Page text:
However a Linksys router with Linux firmware or an inexpensive semi-modern machine (K6/K7/Geode/Pentium class or better) will work quite a bit better and if it had enough RAM could also run X (GUI).
June 17, 2006 4:24:12 AM

The box must have a 386 in it as Linux is 32- (or 64-bit) code that will not run on a 286 at all. The 386SX is a cripple that has a 16-bit data bus, but will run 32-bit code and thus will run Linux, albeit very slowly.

The 386SX lacks a floating-point math unit- it was called a "math coprocessor" in those days, so you will need to compile the kernel (PLEASE use distcc so another machine can compile or it will take days!) for FPU emulation. You need 8 to 16 MB RAM minimum to run even a very stripped-down Linux. You would only be able to use a terminal on this machine as there is no way that you'll ever get X up and running on your machine with less than about 64-96 MB RAM. Mandrake is a lot bigger yet and needs 128MB or more to run.

My little Linksys WRT54GC router is a little bigger than a deck of cards and has a 200 MHz processor and 16 MB RAM in it. It cost me all of $50 and eats almost no power and is silent. That 386 will run slower than the Linksys and use a lot more power and take up a lot of space to just be a router. I'd say that you should probably retire the old 386- if you wanted to set up a computer as a router, make it a file server too, and that would require a little better chip (Pentium 200 or better and 128MB+ RAM would do the trick.)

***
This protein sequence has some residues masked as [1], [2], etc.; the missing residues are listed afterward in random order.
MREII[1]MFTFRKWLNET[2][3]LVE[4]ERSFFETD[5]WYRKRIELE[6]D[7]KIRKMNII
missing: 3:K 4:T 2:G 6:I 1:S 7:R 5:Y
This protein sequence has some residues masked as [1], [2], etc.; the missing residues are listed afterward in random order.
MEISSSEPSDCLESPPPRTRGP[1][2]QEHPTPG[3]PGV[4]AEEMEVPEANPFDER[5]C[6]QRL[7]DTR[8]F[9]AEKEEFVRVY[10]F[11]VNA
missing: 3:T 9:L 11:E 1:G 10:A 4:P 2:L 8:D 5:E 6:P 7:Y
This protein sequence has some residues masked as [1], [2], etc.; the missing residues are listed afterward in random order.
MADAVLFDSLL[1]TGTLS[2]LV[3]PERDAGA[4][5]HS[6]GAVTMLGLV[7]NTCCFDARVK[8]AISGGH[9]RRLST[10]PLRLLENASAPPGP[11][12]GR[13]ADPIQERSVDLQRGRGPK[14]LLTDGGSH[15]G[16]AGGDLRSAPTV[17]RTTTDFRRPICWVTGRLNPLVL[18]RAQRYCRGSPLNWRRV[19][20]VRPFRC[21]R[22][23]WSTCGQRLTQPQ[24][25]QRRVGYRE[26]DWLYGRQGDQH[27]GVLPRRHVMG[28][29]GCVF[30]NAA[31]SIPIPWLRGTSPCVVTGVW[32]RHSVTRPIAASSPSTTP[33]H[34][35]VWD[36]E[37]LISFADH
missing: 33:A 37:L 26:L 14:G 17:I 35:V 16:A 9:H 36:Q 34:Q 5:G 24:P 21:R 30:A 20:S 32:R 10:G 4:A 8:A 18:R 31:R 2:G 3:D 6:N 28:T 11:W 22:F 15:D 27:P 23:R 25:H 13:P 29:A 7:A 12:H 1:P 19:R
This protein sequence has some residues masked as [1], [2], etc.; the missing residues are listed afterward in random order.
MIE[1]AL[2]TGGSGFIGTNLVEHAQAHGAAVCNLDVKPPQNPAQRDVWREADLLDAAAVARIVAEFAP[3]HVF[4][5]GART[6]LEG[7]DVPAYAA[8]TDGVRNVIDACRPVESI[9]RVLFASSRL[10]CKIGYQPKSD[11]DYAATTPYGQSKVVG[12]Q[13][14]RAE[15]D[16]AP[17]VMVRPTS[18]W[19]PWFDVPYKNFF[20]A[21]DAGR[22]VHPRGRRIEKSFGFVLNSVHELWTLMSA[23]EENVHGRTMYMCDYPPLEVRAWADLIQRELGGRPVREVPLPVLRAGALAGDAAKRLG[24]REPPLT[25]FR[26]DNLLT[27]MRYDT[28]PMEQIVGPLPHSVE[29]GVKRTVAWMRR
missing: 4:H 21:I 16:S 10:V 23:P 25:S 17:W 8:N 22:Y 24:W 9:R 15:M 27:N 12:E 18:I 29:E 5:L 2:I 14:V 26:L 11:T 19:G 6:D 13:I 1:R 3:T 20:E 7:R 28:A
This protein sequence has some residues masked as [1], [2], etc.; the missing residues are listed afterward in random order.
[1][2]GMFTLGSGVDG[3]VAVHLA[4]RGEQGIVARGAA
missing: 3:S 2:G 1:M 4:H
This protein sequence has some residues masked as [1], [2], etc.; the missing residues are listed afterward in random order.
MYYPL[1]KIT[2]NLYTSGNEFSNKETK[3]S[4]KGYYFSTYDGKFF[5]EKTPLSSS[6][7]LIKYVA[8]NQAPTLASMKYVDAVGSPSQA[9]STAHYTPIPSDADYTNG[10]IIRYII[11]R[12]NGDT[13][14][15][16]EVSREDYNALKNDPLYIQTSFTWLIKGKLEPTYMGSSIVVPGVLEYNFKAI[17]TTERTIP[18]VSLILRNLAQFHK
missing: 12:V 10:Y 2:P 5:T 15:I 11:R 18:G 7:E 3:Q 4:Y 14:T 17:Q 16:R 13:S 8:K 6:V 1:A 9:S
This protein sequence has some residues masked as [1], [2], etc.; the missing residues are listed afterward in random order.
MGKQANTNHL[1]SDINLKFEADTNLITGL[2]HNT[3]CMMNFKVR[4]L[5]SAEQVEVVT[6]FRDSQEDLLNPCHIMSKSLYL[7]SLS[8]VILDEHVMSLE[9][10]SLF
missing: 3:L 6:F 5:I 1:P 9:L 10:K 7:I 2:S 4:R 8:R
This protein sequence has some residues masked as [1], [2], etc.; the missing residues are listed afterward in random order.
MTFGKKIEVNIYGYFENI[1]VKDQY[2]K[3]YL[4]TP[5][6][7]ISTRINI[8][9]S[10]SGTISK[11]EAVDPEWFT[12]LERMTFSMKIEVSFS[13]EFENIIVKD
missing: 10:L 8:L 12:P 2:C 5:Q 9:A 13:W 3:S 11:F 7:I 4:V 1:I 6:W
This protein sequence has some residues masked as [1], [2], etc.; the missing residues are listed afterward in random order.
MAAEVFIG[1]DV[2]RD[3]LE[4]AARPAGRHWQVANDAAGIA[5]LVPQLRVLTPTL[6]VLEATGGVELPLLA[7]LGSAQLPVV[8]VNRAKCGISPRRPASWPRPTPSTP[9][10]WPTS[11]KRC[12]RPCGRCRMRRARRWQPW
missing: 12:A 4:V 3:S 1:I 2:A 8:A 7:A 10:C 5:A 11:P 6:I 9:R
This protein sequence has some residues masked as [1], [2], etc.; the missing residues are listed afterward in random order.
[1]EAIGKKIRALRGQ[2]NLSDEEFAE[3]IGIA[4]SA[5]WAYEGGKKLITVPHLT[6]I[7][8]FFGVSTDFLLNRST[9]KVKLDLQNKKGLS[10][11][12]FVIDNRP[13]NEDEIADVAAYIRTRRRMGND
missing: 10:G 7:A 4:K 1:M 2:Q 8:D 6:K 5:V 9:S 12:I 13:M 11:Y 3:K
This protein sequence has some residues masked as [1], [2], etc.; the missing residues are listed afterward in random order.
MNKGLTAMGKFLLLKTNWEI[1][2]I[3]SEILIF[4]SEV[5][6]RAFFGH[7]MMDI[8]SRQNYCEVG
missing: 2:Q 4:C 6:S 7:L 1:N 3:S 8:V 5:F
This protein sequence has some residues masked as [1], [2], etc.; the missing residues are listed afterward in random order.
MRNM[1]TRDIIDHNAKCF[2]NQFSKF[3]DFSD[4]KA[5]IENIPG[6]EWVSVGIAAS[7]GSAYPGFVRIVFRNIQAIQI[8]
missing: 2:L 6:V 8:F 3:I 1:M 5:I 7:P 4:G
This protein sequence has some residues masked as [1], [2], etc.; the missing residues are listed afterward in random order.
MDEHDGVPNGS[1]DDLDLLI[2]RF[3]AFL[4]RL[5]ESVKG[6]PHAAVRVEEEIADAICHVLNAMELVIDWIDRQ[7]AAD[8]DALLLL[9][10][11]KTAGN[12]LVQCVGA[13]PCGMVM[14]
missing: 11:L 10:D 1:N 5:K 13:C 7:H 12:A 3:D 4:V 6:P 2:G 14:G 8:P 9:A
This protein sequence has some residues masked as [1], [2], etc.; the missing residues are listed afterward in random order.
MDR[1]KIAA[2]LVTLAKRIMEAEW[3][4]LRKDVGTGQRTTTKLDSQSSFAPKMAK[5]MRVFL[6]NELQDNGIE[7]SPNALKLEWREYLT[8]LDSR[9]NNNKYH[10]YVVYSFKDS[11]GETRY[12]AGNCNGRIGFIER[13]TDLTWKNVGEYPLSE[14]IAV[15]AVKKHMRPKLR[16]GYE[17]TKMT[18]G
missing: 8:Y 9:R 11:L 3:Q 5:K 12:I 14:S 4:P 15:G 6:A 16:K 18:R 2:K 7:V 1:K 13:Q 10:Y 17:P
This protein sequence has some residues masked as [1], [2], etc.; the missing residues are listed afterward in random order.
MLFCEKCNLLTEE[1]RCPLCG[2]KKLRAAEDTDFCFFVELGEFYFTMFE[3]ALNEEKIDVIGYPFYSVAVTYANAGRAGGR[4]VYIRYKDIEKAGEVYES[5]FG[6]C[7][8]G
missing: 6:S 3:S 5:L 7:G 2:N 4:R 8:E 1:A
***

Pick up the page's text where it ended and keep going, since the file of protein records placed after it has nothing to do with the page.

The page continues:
June 20, 2006 1:07:36 AM

Quote:
The box must have a 386 in it as Linux is 32- (or 64-bit) code that will not run on a 286 at all. The 386SX is a cripple that has a 16-bit data bus, but will run 32-bit code and thus will run Linux, albeit very slowly.

The 386SX lacks a floating-point math unit- it was called a "math coprocessor" in those days, so you will need to compile the kernel (PLEASE use distcc so another machine can compile or it will take days!) for FPU emulation. You need 8 to 16 MB RAM minimum to run even a very stripped-down Linux. You would only be able to use a terminal on this machine as there is no way that you'll ever get X up and running on your machine with less than about 64-96 MB RAM. Mandrake is a lot bigger yet and needs 128MB or more to run.

My little Linksys WRT54GC router is a little bigger than a deck of cards and has a 200 MHz processor and 16 MB RAM in it. It cost me all of $50 and eats almost no power and is silent. That 386 will run slower than the Linksys and use a lot more power and take up a lot of space to just be a router. I'd say that you should probably retire the old 386- if you wanted to set up a computer as a router, make it a file server too, and that would require a little better chip (Pentium 200 or better and 128MB+ RAM would do the trick.)




Indeed I agree which is why I too suggested a Linksys or low end modern system or SBC.

A K6/K7/Geode or Pentium class machine with as much RAM as possible would not cost very much and would work pretty well.

:-D
!